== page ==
2018 / 18 January

Modern classification of Amyloidosis


Amyloidosis is a group of the conditions characterized by extracellular and intracellular deposition of an insoluble protein called amyloid fibrils. Deposits of abnormal amyloid alter the normal function of tissues. The diagnosis requires tissue biopsy (needs to be congo-red positive) usually take from the rectum or abdominal fat pads.

What is Amyloid?
Around 90 percent of the deposits in Amyloidosis are amyloid fibrils that are formed by the aggregation of misfolded proteins. Amyloid is congo red positive and can’t be removed and damaged organs must be transplanted.
Historical classification systems for amyloidosis were clinically based on systemic or local. Modern classification systems are biochemically based.

Amyloid deposits visualized by Congo red stain, polarized light (apple green birefringence), and H&E stain (shows deposits in glomerular mesangial areas and tubular basement membranes).

What are two types of systemic amyloidosis?

  • Primary amyloidosis: when Ig light chain deposits systemically (in form of AL amyloid), it’s called primary amyloidosis. It’s associated with plasma cell dyscrasias (disease), when plasma cells make a ton of light chain, they will deposit.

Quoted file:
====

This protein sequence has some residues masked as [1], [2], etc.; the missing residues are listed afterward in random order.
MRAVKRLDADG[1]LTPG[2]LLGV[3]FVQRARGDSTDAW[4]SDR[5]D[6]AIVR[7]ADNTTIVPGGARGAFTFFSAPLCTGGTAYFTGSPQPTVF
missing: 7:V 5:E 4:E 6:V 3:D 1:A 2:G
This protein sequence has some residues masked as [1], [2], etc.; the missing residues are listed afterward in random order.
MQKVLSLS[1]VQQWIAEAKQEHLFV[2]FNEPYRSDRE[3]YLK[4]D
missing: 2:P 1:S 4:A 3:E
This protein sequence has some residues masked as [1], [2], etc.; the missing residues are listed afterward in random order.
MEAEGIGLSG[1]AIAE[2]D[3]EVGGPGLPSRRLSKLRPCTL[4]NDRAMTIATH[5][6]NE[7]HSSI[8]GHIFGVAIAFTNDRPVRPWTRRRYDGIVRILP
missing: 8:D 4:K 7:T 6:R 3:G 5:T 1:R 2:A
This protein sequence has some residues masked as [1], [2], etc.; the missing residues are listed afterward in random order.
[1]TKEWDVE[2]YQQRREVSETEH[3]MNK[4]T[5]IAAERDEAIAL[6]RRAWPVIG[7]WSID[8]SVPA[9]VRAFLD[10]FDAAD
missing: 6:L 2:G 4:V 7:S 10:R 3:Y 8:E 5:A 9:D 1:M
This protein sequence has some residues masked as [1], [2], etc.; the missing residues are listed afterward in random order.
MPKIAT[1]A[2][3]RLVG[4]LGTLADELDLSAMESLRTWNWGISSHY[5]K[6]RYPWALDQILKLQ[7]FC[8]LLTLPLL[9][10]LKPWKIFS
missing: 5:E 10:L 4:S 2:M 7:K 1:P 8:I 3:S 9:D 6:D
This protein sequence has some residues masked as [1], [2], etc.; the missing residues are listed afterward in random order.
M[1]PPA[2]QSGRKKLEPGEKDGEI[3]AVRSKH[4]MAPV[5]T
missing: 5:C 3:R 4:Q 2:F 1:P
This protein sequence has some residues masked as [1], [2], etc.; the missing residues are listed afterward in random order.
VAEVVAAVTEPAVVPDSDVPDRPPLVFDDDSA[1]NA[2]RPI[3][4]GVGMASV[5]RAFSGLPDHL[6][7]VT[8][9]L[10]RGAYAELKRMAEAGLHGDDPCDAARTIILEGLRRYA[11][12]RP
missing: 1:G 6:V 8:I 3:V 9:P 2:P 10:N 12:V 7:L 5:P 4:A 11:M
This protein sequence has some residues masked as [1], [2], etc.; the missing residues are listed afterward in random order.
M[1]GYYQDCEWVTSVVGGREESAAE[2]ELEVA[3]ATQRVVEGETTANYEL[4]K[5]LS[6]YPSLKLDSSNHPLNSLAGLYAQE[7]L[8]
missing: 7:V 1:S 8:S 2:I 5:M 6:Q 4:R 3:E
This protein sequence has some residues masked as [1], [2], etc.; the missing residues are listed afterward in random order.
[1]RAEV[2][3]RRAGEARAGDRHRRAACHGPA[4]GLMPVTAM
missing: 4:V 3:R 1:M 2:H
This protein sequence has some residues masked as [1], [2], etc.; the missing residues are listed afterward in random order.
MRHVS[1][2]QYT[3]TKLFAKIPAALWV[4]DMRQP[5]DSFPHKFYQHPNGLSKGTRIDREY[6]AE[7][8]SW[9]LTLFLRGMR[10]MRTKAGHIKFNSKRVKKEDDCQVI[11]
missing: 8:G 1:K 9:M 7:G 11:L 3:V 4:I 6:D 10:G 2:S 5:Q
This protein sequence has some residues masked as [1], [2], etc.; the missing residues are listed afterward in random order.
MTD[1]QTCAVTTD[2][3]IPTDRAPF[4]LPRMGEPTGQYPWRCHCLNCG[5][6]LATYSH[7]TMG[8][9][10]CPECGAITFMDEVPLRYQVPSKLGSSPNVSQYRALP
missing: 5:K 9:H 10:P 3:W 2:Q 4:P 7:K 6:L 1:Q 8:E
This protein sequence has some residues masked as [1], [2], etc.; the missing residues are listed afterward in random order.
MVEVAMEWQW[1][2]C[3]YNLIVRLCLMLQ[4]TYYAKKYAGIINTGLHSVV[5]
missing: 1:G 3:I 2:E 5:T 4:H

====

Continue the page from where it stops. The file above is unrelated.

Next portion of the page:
• Secondary amyloidosis: when SAA protein deposits systemically (in form of AA amyloid), it’s called secondary amyloidosis. SAA is acute phase reactant that is increased in chronic inflammatory states, malignancy, and Familial Mediterranean fever.
  • Dialysis-related amyloidosis: when β2-microglobulin deposits systemically. Seen in patients with ESRD and/or on long-term dialysis.

Amyloid is now classified chemically

Chemical classification of amyloid is the current classification standard. Investigation of a biopsy tissue sample allows chemical classification by detecting which type of protein is the characteristic of the amyloid involved. The amyloidosis nomenclature is based on the amyloid fibril proteins, followed by an abbreviation of the fibril protein precursor.

 

References:

  • Sipe JD, Benson MD, Buxbaum JN, Ikeda S, Merlini G, Saraiva MJ, Westermark P;  Nomenclature Committee of the International Society of Amyloidosis. Amyloid fibril protein nomenclature: 2012 recommendations from the Nomenclature Committee of the International Society of Amyloidosis. Amyloid. 2012 Dec;19(4):167-70. doi: 10.3109/13506129.2012.734345.
  • Sipe JD, Cohen AS. Review: history of the amyloid fibril. J Struct Biol. 2000 Jun;130(2-3):88-98.

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